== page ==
The prize consists of three contests—Ready!, Set!, and Go!—during which competitors gradually transform their ideas into early-stage prototypes ready for industry testing. In addition to increasing financial support as the prize progresses, competitors also have access to expertise and support from the American-Made Network, which is composed of national laboratories, energy incubators, private entities, and other resources across the country.

The semifinalist teams moving on the Set! Contest are as follows:

Photovoltaics (PV)

  1. PowerMe (El Cerrito, California) – This team is developing a 3D-printed solar carport for the commercial market to decrease safety risks associated with current carports and expand solar electric vehicle (EV) charging in low- and moderate-income communities. They will reduce costs compared to common solar carports with off-site construction, a wind-load reducing design, and automated 3D concrete printing.
  2. Vatio (Palo Alto, California) – This team is developing a plug-in solar kit that can be used in a regular home outlet to save residential homeowners money on their energy bills. This system will make residential solar affordable and accessible to customers locked out of the current solar market.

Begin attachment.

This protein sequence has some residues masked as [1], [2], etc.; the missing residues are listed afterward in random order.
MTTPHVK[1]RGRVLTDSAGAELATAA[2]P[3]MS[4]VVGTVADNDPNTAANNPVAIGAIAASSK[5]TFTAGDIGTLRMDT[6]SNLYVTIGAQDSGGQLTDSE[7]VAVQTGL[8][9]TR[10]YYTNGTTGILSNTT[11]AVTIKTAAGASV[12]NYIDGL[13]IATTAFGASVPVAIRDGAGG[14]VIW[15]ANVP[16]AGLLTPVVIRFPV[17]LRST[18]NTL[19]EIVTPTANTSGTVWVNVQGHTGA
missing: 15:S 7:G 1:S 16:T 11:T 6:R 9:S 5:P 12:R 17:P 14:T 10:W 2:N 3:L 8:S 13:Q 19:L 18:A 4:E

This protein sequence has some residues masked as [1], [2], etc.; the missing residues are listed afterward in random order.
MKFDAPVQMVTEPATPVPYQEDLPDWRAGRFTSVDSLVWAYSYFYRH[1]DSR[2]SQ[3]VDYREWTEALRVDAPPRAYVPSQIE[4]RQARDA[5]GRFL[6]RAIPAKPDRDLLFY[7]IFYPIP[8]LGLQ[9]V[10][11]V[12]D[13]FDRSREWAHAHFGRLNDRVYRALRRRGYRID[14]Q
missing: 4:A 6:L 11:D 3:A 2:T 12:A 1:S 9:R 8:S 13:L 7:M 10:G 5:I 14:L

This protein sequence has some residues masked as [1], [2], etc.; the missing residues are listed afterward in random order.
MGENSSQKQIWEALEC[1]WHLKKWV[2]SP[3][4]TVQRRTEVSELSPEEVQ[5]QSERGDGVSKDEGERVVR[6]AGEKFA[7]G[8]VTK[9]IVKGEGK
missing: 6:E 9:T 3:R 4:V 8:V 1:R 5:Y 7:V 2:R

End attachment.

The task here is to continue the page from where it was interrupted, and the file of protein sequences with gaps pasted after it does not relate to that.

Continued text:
3. Pavilion Solar (Miami, Florida) – This team is developing a hurricane-resistant, structurally stable, accessible, and cost-effective solar carport. This innovation will increase residential solar adoption in hurricane-prone areas by providing a product that can endure storms and growing electricity needs.
  4. Couillard Solar Foundation Team (Deerfield, Wisconsin) – This team is developing an aesthetically pleasing, weatherproof, wooden solar canopy for residential and public spaces to broaden solar adoption. Sales of this product will fund charitable solar programs to benefit underrepresented populations. JEDI Winner

Systems Integration

  1. Addicted 2 Impact (Ladera Ranch, California) – This team is developing modular plug-and-play, low-voltage direct current (DC) microgrids for rural and indigenous communities in the United States. By adding solar and storage, this system can quickly and affordably power homes without access to traditional grid and interconnection infrastructure. JEDI Winner
  2. Buck Boost (Apex, North Carolina) – This team is developing a two-stage, low-cost PV system architecture that combines wide-bandgap semiconductor-based compact DC-DC nanoconverters, at the panel level, with an optimized central inverter, also based on wide-bandgap devices. This new system design will achieve higher efficiencies, help prevent shading issues, and extend the lifetime of PV systems.
  3. NC Solar Inverters (Cary, North Carolina) – This team is developing a novel inverter design that leverages the high performance of silicon carbide technology but uses 40% less material, slashing inverter costs. This innovation will enable cost-effective, high-performance inverter technology to be manufactured in the United States.